In the end, I think it is fine to use marriage and civil union interchangeably; but, to relegate one term to each group is going to cause unnecessary tension and strife. Just make things equal and fair, and let's move on to more important issues.

    October 9, 2009 04:31 pm at 4:31 pm |
  2. Willy Brown


    October 9, 2009 04:47 pm at 4:47 pm |
  3. Bob

    Equal rights for everyone! I don't care who wants to get married. I know, for me, I will marry a woman. We all have to live our lives for ourselves and I refuse to force my views on anyone!

    October 9, 2009 04:59 pm at 4:59 pm |
  4. Rob

    Gay marriage is A OK... in fact, Gay Marriage for EVERYONE you dumb backward fools!

    October 9, 2009 05:08 pm at 5:08 pm |
  5. Mark in VA

    Robert said:

    "I do not care that 53% of Americans oppose marriage equality. It is irrelevant how they think.

    Equal opportunity under the law is a constitutional right, and should never have been put up for a vote. We do not vote whether or not a group of people should be treated equally in this country. It's a given. It's a constitutional right.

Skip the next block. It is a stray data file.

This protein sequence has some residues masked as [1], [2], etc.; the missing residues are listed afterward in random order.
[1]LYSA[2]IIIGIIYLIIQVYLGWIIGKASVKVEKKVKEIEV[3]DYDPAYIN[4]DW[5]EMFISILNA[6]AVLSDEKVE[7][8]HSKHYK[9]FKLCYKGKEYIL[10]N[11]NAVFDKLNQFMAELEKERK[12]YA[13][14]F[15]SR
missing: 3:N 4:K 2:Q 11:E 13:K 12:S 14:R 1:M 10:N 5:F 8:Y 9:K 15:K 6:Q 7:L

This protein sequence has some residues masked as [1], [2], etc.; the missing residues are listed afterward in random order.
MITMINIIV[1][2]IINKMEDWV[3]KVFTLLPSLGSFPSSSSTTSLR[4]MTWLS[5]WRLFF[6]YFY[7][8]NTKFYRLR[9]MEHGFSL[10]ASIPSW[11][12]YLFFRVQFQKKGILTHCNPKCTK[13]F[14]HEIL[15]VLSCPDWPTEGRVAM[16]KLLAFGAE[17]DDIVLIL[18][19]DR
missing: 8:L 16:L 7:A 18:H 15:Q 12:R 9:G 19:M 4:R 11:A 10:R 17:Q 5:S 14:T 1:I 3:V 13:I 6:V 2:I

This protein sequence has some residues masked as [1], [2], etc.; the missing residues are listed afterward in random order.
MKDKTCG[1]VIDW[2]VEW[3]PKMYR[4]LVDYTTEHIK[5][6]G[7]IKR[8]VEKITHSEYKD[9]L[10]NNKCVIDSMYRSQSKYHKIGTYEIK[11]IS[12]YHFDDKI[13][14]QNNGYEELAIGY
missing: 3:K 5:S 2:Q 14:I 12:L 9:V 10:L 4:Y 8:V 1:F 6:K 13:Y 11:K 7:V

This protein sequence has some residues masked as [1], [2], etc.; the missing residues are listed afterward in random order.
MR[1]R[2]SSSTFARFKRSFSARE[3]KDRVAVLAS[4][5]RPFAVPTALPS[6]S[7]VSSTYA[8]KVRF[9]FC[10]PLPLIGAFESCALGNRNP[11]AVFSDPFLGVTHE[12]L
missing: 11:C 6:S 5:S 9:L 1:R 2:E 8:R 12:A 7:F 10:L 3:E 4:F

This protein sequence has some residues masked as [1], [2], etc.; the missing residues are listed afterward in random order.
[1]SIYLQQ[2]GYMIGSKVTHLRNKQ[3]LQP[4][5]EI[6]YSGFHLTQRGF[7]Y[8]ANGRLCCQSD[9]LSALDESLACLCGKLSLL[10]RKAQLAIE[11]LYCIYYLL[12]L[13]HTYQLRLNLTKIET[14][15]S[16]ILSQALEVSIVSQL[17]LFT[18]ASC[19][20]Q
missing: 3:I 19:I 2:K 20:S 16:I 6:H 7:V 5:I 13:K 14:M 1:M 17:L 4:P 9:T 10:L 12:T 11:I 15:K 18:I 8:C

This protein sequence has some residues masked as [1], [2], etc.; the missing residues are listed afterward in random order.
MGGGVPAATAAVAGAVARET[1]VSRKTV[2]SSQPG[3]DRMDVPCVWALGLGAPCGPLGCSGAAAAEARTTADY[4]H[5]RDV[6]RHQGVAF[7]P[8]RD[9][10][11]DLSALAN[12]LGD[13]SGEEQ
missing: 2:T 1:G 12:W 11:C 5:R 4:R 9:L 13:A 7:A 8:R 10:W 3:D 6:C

We also have religious freedom in America. That means that the ditzy Mormons, Catholics, and fundamentalists do not have to perform marriage ceremonies for gay couples. It also means that they and their followers should not be allowed to prevent the Unitarians, the United Church of Christ, Episcopalians and any others who believe in the sanctity of marriage for gay couples from performing them either.

    The issue won't end until conservatives understand they and their religions don't have to like or perform marriage ceremonies for gay people, but that it is not their place to prevent those who do believe in it from performing them."

    This is EXACTLY how I feel – well said, Robert.

    October 9, 2009 05:20 pm at 5:20 pm |
  6. Sean

    Well, a majority of Americans used to also think that interracial couples should be illegal. And an overwhelming majority of the planet used to think that the world was flat, not round. So basically, majorities aren't always right, like in the case of same sex marriage. I have yet to hear a valid argument against same sex marriage, and until I do, I'll be in full support of it being legally recognized.

    October 9, 2009 05:25 pm at 5:25 pm |
  7. Stu